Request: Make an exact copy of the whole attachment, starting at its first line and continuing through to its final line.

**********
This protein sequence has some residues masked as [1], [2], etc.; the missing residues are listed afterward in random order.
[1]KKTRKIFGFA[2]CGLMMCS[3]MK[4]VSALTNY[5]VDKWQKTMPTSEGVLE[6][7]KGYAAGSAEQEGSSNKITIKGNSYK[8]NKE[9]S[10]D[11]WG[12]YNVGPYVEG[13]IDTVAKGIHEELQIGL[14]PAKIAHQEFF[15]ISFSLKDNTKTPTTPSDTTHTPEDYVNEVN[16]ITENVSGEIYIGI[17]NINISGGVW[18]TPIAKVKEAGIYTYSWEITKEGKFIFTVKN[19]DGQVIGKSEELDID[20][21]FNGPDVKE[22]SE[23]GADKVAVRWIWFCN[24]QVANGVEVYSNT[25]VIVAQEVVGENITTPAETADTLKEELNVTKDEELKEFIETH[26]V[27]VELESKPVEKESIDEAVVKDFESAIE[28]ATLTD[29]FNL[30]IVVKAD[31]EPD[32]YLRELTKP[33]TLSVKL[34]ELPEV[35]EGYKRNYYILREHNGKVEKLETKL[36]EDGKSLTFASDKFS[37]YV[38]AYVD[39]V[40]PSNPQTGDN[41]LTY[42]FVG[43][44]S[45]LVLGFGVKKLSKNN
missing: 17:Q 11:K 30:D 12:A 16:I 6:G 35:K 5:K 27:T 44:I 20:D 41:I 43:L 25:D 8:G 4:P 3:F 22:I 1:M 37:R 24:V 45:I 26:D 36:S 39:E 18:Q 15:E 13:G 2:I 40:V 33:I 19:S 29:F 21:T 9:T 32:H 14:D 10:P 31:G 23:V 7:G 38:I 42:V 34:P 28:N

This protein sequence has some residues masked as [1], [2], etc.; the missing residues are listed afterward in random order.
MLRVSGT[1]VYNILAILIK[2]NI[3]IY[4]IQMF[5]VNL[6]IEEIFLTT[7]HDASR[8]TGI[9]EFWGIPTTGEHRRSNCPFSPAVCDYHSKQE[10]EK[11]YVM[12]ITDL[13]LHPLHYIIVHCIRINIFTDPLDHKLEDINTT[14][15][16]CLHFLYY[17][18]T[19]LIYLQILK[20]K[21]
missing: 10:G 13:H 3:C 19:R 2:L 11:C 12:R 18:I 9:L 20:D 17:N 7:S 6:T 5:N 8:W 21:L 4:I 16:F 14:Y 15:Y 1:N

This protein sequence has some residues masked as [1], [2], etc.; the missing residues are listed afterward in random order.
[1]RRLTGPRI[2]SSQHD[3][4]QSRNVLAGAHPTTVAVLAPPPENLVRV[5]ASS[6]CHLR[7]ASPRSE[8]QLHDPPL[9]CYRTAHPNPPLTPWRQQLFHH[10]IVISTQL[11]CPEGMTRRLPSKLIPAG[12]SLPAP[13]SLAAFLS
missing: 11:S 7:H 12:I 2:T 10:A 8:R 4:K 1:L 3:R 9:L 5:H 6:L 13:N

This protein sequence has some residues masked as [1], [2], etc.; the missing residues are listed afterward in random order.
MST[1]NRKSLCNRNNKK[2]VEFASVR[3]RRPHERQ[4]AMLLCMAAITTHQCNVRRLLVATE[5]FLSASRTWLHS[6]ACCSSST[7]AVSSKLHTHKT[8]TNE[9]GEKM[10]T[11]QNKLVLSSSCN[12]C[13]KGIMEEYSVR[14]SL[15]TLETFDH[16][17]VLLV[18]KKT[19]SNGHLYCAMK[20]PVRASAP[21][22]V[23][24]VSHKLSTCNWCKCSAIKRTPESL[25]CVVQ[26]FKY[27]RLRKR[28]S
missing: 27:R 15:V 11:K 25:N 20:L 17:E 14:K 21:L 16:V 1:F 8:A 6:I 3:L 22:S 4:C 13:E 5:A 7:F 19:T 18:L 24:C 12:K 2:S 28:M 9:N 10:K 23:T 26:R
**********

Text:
This protein sequence has some residues masked as [1], [2], etc.; the missing residues are listed afterward in random order.
[1]KKTRKIFGFA[2]CGLMMCS[3]MK[4]VSALTNY[5]VDKWQKTMPTSEGVLE[6][7]KGYAAGSAEQEGSSNKITIKGNSYK[8]NKE[9]S[10]D[11]WG[12]YNVGPYVEG[13]IDTVAKGIHEELQIGL[14]PAKIAHQEFF[15]ISFSLKDNTKTPTTPSDTTHTPEDYVNEVN[16]ITENVSGEIYIGI[17]NINISGGVW[18]TPIAKVKEAGIYTYSWEITKEGKFIFTVKN[19]DGQVIGKSEELDID[20][21]FNGPDVKE[22]SE[23]GADKVAVRWIWFCN[24]QVANGVEVYSNT[25]VIVAQEVVGENITTPAETADTLKEELNVTKDEELKEFIETH[26]V[27]VELESKPVEKESIDEAVVKDFESAIE[28]ATLTD[29]FNL[30]IVVKAD[31]EPD[32]YLRELTKP[33]TLSVKL[34]ELPEV[35]EGYKRNYYILREHNGKVEKLETKL[36]EDGKSLTFASDKFS[37]YV[38]AYVD[39]V[40]PSNPQTGDN[41]LTY[42]FVG[43][44]S[45]LVLGFGVKKLSKNN
missing: 17:Q 11:K 30:D 12:A 16:I 6:G 35:K 5:K 27:T 44:I 20:D 41:I 43:L 25:D 8:G 4:P 3:F 22:I 1:M 37:R 24:V 45:I 26:D 36:S 39:E 18:Q 15:E 13:G 2:I 40:V 33:I 19:S 29:F 21:T 9:T 32:H 14:D 10:P 31:G 23:V 7:G 38:I 42:V 34:P 28:N

This protein sequence has some residues masked as [1], [2], etc.; the missing residues are listed afterward in random order.
MLRVSGT[1]VYNILAILIK[2]NI[3]IY[4]IQMF[5]VNL[6]IEEIFLTT[7]HDASR[8]TGI[9]EFWGIPTTGEHRRSNCPFSPAVCDYHSKQE[10]EK[11]YVM[12]ITDL[13]LHPLHYIIVHCIRINIFTDPLDHKLEDINTT[14][15][16]CLHFLYY[17][18]T[19]LIYLQILK[20]K[21]
missing: 10:G 13:H 3:C 19:R 2:L 11:C 12:R 18:I 9:L 20:D 17:N 7:S 6:T 5:N 8:W 21:L 4:I 16:F 14:Y 15:Y 1:N

This protein sequence has some residues masked as [1], [2], etc.; the missing residues are listed afterward in random order.
[1]RRLTGPRI[2]SSQHD[3][4]QSRNVLAGAHPTTVAVLAPPPENLVRV[5]ASS[6]CHLR[7]ASPRSE[8]QLHDPPL[9]CYRTAHPNPPLTPWRQQLFHH[10]IVISTQL[11]CPEGMTRRLPSKLIPAG[12]SLPAP[13]SLAAFLS
missing: 11:S 7:H 12:I 2:T 10:A 8:R 4:K 1:L 3:R 9:L 5:H 6:L 13:N

This protein sequence has some residues masked as [1], [2], etc.; the missing residues are listed afterward in random order.
MST[1]NRKSLCNRNNKK[2]VEFASVR[3]RRPHERQ[4]AMLLCMAAITTHQCNVRRLLVATE[5]FLSASRTWLHS[6]ACCSSST[7]AVSSKLHTHKT[8]TNE[9]GEKM[10]T[11]QNKLVLSSSCN[12]C[13]KGIMEEYSVR[14]SL[15]TLETFDH[16][17]VLLV[18]KKT[19]SNGHLYCAMK[20]PVRASAP[21][22]V[23][24]VSHKLSTCNWCKCSAIKRTPESL[25]CVVQ[26]FKY[27]RLRKR[28]S
missing: 27:R 15:V 11:K 25:N 20:L 17:E 14:K 21:L 16:V 1:F 8:A 6:I 3:L 22:S 4:C 13:E 5:A 7:F 19:T 18:L 24:C 12:K 2:S 28:M 9:N 10:K 23:T 26:R